Central Pennsylvania Youth Ballet is looking at significant growth this year as the nonprofit dance school continues to attract donors and students.
Contributions are projected to be up 18 percent in CPYB’s current fiscal year, which ends in August, said CEO Nicholas Ade.
“We have kids who are being raised in a classical ballet environment and being taught life lessons that go outside of their academic structure. I think that’s what our donors really respond to,” Ade said.
Many nonprofits started the year with fears that contributions would be down, given the recent federal tax overhaul that increased the standard deduction, potentially reducing the number of filers who itemize and use charitable contributions as tax breaks.
But CPYB’s donor pool has strengthened, Ade said.
“While the tax incentive is enticing, it isn’t the core reason why people give,” Ade said. “If anything, because of the relationships we’ve built, soliciting donors is easier.”
CPYB is also looking at significant enrollment growth since its expansion last year, which added 6,600 square feet to the organization’s main studio space on North Orange Street in Carlisle.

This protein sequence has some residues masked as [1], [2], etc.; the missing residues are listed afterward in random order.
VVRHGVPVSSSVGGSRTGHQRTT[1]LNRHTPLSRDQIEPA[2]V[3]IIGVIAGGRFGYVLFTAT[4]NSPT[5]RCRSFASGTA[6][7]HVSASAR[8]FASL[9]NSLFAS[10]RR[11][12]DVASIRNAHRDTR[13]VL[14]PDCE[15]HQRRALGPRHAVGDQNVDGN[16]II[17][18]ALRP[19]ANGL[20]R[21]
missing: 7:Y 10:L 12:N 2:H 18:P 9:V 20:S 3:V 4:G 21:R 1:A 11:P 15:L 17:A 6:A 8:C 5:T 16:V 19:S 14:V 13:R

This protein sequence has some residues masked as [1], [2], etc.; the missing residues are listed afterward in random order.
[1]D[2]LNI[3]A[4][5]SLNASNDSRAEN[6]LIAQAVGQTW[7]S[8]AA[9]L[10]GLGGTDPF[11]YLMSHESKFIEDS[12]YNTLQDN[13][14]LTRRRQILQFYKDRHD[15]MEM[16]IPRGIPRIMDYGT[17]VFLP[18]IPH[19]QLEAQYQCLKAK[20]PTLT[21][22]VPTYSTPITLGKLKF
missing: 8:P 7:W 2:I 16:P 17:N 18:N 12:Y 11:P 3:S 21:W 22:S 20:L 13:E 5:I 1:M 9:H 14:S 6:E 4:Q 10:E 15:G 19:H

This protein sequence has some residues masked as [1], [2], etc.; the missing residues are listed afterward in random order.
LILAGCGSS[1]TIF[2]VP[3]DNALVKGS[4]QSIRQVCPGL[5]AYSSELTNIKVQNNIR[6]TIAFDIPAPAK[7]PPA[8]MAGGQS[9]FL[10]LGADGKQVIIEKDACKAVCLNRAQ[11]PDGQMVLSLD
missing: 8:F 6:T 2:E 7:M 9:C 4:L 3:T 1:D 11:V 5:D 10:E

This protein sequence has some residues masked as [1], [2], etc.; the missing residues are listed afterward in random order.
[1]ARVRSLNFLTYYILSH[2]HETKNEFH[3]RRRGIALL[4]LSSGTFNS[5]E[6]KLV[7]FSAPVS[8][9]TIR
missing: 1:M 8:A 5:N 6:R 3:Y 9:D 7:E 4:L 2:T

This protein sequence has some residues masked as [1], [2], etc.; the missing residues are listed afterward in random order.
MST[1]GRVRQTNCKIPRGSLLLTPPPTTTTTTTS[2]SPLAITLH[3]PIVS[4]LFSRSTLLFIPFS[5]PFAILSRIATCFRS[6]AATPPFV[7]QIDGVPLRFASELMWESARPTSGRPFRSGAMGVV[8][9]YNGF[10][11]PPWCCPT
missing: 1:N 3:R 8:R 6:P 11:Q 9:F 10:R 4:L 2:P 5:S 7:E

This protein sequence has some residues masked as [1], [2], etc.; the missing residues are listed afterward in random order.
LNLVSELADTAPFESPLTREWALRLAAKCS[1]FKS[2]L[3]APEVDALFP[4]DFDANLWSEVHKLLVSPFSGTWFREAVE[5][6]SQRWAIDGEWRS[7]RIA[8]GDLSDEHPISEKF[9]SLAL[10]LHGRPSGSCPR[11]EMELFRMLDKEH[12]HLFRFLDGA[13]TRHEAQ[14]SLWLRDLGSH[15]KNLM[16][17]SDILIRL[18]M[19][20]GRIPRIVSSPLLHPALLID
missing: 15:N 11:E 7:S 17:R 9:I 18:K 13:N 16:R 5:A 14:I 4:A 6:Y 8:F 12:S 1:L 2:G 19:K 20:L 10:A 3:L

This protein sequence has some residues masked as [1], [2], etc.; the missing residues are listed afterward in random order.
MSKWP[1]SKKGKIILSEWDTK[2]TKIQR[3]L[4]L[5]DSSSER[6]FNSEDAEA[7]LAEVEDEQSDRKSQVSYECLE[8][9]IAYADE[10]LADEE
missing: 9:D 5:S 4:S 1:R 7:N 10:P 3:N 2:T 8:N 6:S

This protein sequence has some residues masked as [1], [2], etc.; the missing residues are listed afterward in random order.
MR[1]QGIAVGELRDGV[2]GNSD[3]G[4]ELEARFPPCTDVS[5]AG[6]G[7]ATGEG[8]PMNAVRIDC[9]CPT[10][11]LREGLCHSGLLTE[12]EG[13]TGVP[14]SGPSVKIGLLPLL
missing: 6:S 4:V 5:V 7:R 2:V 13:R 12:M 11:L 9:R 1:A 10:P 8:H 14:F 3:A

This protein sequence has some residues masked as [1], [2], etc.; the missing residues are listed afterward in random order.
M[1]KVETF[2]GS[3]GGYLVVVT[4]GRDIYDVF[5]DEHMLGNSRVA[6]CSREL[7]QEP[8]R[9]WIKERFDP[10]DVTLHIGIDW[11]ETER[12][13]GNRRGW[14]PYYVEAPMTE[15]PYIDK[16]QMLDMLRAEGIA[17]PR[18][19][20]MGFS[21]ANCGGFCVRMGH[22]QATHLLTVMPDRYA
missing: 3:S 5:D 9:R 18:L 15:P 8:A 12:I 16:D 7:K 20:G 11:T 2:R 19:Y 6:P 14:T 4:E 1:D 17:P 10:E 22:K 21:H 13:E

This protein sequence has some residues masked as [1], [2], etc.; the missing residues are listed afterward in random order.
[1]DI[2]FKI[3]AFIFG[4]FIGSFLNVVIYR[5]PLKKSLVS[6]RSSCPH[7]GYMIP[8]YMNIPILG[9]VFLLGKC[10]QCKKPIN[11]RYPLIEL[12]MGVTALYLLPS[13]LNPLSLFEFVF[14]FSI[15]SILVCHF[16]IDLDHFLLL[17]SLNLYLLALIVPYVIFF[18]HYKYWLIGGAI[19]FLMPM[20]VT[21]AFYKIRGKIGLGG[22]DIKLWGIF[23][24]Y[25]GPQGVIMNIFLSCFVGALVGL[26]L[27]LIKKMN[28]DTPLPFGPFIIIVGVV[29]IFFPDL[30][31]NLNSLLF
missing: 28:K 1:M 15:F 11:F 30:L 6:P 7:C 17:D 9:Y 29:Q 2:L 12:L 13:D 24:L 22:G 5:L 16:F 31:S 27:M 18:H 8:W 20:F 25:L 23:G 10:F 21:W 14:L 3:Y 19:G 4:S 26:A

While CPYB’s largest programs take place in the summer, its fastest-growing classes are during the academic year. This school year, CPYB has 317 students enrolled — 92 more than last year, a growth of over 40 percent enabled by the added studio space.
Summer programs enroll roughly double the amount of students enrolled during the academic year.
“The summer is still our largest revenue generator, but the growth through the year is really adding a new dimension,” Ade said.
A study released in 2012 found that CPYB had a $5.7 million economic impact on the Carlisle region, a number that is certainly higher today given the group’s rapid growth, both in its own operating budget as well as the number of attendees CPYB programs bring in from outside the area.
“I think people are seeing growth, but they’re also seeing our ability to keep what got us here intact and not stray from our core mission,” Ade said.
Donation growth on both the individual and corporate side has been roughly even, Ade said. Reliable growth in the donor base has allowed CPYB to develop a roadmap for what it wants to add.
“We continue to look at how fast we can achieve our dreams, essentially, that list of things that we want to accomplish within the next three to five years. As we go along year to year, we start being able to prioritize what comes next,” Ade said.